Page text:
Pain is the body’s way of telling us that something is wrong. It might be due to an injury, exposure to an irritant, wear-and-tear, or a chronic health issue. When we feel pain, our body is sending a signal to the brain that says, “Look over here! We don’t like this! Make this stop!”. If the pain source is something as simple as a pebble in our shoe, we simply remove the pebble and move on. However, most sources of pain are internal, so it may not be so easy to fix the problem.
Inflammation always comes hand-in-hand with pain. Inflammation is the body’s healthy response to pain because it brings blood flow to the area, which brings nutrients and mediators that repair damage to the site of pain. In a healthy pain-response cycle, we experience pain, remove the source of that pain, send inflammatory mediators to the site to heal damage, and then we clean up any debris so that the area returns to normal.
However, if we have prolonged or repeated exposure to sources of pain, such as joint degradation in arthritis, hormonal imbalances causing menstrual pain, or stress causing migraines, the pain-response cycle changes. We develop long-standing, chronic inflammation that can itself worsen our feelings of pain. Basically, it becomes a chicken-and-egg situation between chronic pain and inflammation, so both elements need to be addressed in order to break the cycle of pain.
Pain, especially chronic pain, profoundly impacts our quality of life. It may reduce mobility, lessen our independence, and limit our daily activities. Chronic pain can also cause depression, anxiety, insomnia, fatigue, and memory impairment.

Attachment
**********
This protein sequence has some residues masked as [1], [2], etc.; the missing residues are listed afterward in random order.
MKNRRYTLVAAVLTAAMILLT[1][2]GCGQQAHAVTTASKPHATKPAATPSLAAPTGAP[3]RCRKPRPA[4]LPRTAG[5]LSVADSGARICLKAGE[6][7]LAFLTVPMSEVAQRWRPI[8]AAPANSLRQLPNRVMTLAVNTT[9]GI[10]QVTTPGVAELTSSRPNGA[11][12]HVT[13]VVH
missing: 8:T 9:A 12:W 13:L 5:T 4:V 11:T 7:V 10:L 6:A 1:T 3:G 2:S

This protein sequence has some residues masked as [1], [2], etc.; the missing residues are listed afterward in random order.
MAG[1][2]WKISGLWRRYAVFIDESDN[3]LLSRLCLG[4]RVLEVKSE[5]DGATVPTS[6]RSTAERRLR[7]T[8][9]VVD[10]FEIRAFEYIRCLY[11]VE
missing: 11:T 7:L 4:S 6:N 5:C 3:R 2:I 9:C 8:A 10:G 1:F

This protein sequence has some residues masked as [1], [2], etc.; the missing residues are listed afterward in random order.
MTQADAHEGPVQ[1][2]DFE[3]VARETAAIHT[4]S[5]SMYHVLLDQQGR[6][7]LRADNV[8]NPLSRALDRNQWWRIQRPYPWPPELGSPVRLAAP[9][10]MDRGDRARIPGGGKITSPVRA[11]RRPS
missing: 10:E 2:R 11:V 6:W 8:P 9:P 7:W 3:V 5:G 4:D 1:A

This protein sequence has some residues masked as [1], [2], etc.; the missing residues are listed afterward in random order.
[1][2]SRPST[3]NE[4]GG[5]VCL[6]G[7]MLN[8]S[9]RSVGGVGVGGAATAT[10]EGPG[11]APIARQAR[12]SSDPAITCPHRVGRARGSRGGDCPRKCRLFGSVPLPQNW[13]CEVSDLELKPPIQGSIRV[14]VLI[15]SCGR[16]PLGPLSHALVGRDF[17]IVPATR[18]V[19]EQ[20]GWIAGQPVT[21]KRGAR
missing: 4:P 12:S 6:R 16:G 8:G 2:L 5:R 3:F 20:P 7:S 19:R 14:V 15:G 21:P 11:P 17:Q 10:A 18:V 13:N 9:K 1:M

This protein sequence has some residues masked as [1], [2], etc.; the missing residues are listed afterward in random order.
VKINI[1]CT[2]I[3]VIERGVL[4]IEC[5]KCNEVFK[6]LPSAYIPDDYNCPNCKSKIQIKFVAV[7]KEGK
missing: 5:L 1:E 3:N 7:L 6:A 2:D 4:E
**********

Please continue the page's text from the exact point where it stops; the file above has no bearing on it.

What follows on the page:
Dr. Hilary’s Lifestyle Tips To Reduce Pain
Eat an anti-inflammatory diet: Focus on a diet rich in whole foods with as little processed food as possible. Shop around the outside edges of the grocery store so that veggies, lean protein, legumes, nuts and seeds are the staples of your diet.
Avoid pro-inflammatory foods: In some people, specific foods may worsen inflammation and pain. Common culprits include gluten, dairy, sugar, and vegetables from the nightshade family (tomato, potato, eggplant and peppers).
Heal the gut: Most of our inflammatory mediators are made in the digestive tract. If you’re experiencing both pain and digestive issues (bloating, constipation, diarrhea) then improving digestion should be part of your plan to reduce pain.
Reduce stress: Pain, and the conditions that cause pain, are worsened by stress. Setting boundaries, being comfortable with saying no or asking for help, and spending time doing things you love are all helpful for stress reduction.
Meditate: There is a huge amount of research to support mindfulness mediation for pain management. Start small, with a guided meditation app to help you learn the ropes. Even 5-10 minutes of meditation per day improves pain and overall well-being.
Treat the cause: Order lab testing or imaging to get a diagnosis of what is causing the pain, and then take steps to treat the underlying issue.
Pain is a signal that there’s injury or damage to the body. In response to pain the body sends inflammatory mediators to the site, which are necessary for the healing process but can perpetuate and worsen pain. Pain can have a profoundly negative impact on our daily life, including limiting mobility, and causing depression, insomnia and fatigue.
We should always work to identify and fix the cause of pain, but that can be challenging in circumstances where pain is caused by a chronic health condition. We can, however, reduce the body’s inflammatory response through eating an anti-inflammatory diet, healing the gut, reducing stress, and meditating.
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